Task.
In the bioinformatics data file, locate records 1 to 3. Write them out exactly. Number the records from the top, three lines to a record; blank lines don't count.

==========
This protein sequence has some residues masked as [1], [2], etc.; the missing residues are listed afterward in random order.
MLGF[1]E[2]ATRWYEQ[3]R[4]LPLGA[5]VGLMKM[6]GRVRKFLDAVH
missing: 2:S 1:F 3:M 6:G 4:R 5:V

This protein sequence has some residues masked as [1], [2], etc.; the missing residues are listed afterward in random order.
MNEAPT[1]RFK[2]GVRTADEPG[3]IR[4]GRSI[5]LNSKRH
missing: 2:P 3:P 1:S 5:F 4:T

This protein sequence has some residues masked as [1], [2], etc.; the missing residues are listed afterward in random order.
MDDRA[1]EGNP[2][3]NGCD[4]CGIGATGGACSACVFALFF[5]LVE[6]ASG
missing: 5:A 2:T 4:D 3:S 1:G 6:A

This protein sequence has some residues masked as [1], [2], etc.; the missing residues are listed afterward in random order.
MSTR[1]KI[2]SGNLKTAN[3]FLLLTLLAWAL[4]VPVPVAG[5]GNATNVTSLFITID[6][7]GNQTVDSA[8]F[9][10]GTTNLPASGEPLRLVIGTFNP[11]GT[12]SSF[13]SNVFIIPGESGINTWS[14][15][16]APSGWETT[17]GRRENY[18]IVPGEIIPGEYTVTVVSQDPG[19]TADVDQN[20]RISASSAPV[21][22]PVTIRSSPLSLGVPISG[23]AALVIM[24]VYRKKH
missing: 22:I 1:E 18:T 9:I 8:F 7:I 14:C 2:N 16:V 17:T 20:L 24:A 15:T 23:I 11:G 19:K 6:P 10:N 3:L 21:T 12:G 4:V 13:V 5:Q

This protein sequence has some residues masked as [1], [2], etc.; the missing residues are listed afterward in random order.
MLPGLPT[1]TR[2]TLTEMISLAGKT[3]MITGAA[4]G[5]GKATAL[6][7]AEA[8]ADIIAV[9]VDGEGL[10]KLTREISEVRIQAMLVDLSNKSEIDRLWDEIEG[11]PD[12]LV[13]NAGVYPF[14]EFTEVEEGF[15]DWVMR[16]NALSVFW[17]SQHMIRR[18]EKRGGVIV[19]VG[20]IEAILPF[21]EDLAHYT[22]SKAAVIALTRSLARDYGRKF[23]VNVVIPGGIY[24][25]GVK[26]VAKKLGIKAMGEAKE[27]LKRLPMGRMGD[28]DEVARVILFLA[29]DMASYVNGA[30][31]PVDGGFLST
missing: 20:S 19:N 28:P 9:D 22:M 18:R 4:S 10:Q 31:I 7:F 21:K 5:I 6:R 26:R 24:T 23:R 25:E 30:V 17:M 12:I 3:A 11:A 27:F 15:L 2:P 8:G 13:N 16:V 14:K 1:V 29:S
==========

This protein sequence has some residues masked as [1], [2], etc.; the missing residues are listed afterward in random order.
MLGF[1]E[2]ATRWYEQ[3]R[4]LPLGA[5]VGLMKM[6]GRVRKFLDAVH
missing: 2:S 1:F 3:M 6:G 4:R 5:V

This protein sequence has some residues masked as [1], [2], etc.; the missing residues are listed afterward in random order.
MNEAPT[1]RFK[2]GVRTADEPG[3]IR[4]GRSI[5]LNSKRH
missing: 2:P 3:P 1:S 5:F 4:T

This protein sequence has some residues masked as [1], [2], etc.; the missing residues are listed afterward in random order.
MDDRA[1]EGNP[2][3]NGCD[4]CGIGATGGACSACVFALFF[5]LVE[6]ASG
missing: 5:A 2:T 4:D 3:S 1:G 6:A